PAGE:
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Thursday's papers: A free and independent Yle, graduate test results and imminent summer weather

Thursday's newspapers in Finland respond to a Wednesday night talk show discussing "Ylegate", and talk about graduation exams and the weather.

A-teeman vieraat studiossa
Yle's A-teema 17 May 2017 Image: Pekka Suvinen / Yle

The newspapers all have something to say this Thursday about last night's panel discussion that aired on Yle's channel one. It asked the question: is the Finnish Broadcasting Company Yle an independent media house? The talk show covered the Terrafame conflict-of-interest story that raised the ire of Prime Minister Juha Sipilä and discussed chief news editor Atte Jääskeläinen's controversial decision to pull graphics and follow-up stories in response to the premier's feedback.

Two of the three Yle reporters who wrote the abandoned stories and later resigned in protest, Jussi Eronen and Jarno Liski, appeared on the programme, along with Jääskeläinen and other Yle representatives, two politicians and various members of the media.

The Yle news director was in the hot seat, as most of the other panel members pressed him on why he stifled the reporting. Jääskeläinen stuck by his explanation, saying that his rationale was founded on journalistic principles and not pressure from the prime minister.

Tabloid Ilta-Sanomat reports that Jääskeläinen admitted that he and Eronen hadn't seen eye-to-eye for several months before the "Ylegate" incident took place and that the Yle audience expects reporting based on facts from the public broadcaster.

Eronen replied heatedly that he had been responsible for a team of 15 very competent reporters at Yle, and was "insulted by the accusation that the facts in the edited and shelved stories would have been questionable".

Critical feedback

Finland's second major tabloid Iltalehti covered Jääskeläinen's promises on the live broadcast to take the resulting criticism of his actions seriously.

"If (Yle's) board is of the opinion that I'm not up to the task, then I will leave without delay. But I won't resign just to make it easier on myself," the Yle boss told the panel. "Everyone understands that it would have been a much easier option for me to leave Yle long ago."

Helsinki University Administrative Law Professor Olli Mäenpää, author of an independent report on the scandal released on Monday said that Yle employees provided him with "critical or very critical" feedback on news and current affairs management at the broadcaster, IL reports.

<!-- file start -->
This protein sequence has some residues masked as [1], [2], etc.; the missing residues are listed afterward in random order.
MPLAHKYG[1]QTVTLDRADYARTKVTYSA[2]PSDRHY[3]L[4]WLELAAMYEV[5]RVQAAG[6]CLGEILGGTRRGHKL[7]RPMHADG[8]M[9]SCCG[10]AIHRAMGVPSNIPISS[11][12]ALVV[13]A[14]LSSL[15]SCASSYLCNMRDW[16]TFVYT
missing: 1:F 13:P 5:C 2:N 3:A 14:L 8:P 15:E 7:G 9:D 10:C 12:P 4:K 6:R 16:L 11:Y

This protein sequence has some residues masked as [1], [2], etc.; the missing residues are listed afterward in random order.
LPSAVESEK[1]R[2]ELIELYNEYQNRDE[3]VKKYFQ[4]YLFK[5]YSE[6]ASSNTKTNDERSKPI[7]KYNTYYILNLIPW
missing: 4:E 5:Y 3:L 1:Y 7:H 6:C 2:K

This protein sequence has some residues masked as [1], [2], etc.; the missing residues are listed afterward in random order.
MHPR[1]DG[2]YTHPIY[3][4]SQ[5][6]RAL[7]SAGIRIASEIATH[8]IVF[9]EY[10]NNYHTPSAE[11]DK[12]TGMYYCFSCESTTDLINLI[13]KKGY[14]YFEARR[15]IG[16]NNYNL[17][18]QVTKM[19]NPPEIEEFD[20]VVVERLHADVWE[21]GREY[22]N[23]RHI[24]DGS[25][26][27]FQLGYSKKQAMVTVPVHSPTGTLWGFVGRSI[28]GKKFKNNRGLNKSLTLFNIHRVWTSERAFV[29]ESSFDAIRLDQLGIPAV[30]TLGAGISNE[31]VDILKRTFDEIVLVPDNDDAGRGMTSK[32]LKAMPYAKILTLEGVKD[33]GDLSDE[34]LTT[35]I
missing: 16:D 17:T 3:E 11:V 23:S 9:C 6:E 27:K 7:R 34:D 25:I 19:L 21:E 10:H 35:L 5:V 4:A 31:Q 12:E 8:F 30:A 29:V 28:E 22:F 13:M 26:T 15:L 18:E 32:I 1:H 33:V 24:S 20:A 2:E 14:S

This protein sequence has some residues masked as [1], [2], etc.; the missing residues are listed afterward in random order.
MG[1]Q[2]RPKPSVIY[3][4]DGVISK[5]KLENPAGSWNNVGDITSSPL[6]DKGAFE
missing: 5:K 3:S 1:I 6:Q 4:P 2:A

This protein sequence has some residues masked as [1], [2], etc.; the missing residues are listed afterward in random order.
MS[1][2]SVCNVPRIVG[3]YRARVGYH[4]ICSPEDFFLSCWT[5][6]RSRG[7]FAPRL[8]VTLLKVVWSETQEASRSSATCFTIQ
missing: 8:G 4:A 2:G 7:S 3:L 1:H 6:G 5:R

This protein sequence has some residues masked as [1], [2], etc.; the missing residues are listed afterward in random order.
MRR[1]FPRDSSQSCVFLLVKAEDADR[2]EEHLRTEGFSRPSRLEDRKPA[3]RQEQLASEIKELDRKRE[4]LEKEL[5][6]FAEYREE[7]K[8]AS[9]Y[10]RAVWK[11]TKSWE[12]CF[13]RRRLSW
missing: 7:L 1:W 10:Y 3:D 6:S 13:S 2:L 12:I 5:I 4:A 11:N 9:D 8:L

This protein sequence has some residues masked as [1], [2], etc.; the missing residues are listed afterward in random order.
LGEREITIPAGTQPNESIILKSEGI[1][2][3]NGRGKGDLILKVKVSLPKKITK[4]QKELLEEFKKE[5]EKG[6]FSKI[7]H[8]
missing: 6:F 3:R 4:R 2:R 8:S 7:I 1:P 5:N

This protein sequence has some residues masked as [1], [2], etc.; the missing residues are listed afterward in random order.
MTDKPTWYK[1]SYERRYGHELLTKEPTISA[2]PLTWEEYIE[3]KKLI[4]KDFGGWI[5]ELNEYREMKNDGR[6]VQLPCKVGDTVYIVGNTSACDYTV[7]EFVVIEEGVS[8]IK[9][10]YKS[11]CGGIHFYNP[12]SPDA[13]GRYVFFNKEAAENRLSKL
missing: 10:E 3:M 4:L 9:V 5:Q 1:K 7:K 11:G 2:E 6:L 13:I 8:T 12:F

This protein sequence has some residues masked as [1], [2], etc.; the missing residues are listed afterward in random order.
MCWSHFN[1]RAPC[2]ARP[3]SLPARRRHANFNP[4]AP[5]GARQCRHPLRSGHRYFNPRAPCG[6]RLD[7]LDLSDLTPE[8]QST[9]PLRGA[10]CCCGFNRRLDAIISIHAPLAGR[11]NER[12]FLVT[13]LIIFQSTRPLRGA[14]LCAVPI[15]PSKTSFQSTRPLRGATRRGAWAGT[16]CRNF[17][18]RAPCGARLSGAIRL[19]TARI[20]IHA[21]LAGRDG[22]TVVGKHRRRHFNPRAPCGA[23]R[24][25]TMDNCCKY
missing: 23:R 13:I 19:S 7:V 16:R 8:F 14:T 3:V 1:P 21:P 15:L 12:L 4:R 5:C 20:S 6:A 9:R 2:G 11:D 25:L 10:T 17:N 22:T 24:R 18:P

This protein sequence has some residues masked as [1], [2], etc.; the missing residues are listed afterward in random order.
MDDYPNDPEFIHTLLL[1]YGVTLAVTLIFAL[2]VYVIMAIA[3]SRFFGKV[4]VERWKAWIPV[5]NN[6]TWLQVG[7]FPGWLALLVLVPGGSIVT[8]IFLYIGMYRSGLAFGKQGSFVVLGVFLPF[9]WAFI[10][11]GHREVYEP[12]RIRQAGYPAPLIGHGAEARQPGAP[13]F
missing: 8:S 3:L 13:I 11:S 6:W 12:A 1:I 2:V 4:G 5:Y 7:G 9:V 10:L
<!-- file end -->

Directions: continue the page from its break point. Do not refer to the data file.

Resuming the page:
Politician's problems with a free press

And the country's leading daily Helsingin Sanomat features an editorial from Jaakko Lyytinen titled "How Sipilä put Yle's house 'in order'". Lyytinen writes that Prime Minister Sipilä has made it clear that he has a mission to get Finland back on track and his zeal has extended to everything under the auspices of the state, including Yle.

He quotes a recently-published exposé about Yle, Ylegate, written by ex-employees Jussi Eronen and Salla Vuorikoski along with Jarno Liski, that retraces Sipilä's antagonistic relationship with Yle back to 2013, when the broadcaster first aired a critical story about a Solitra plant Sipilä owned during the 1990s. Shortly afterwards, Sipilä wrote his first blog making a case for cutting Yle's funding.

Lyytinen says that most politicians in the current government share the premier's frustration with Yle. He pointed to reporting on the 'lumber pile' scandal involving ex-PM Matti Vanhanen from 2009, which he says is still not forgotten among other Centre Party members. He adds that the centre-right National Coalition Party is resentful about Yle's public funding, and the populist Finns Party holds a grudge about how they feel Yle has represented them badly.

He says interviews he has conducted in the parliament building indicate that many MPs are no longer able to differentiate between Yle's public mandate and its journalistic policies. He quotes one politician as saying, "Many of my colleagues say 'take the money away', after Yle publishes a sh** story."

Refresher course on journalism

Lyytinen continues by saying that Yle has indeed demonstrated that its journalistic backbone can bend. More important, he says, is the apparent inability of "smaller wielders of power" to accept the significance of an independent media as a central pillar of democracy and a transparent society.

Olli Mäenpää's report calls for extensive efforts both inside and outside Yle to safeguard a free and independent media, he says, and agrees that the expert's recommendation to make all attempts by politicians to interfere public in the future would be a good first step in this direction. 

But the HS editor has one more suggestion: Make the MPs who decide on Yle matters attend a course in the basic principles of journalism.

Spring graduates

In other news, Etelä-Suomen Sanomat from southern Finland reports that the official results of the nationwide matriculation exams will be published today. Over 40,000 upper secondary school students are expected to graduate this spring, and a full list of the successful new white-cap holders will be published on the Matriculation Examination Board's website on May 29.

Here comes the sun

And finally back to the tabloid Ilta-Sanomat that says that while today will still be cloudy, meteorologists predict a glorious Friday with clear skies and warm summery temperatures. Friday's forecast predicts over 20 degrees Celsius in the south, with a chance of a rain front moving over the central part of the country and Lapland during the day. Temperatures tomorrow in Lapland will be between 5 and 10 degrees.

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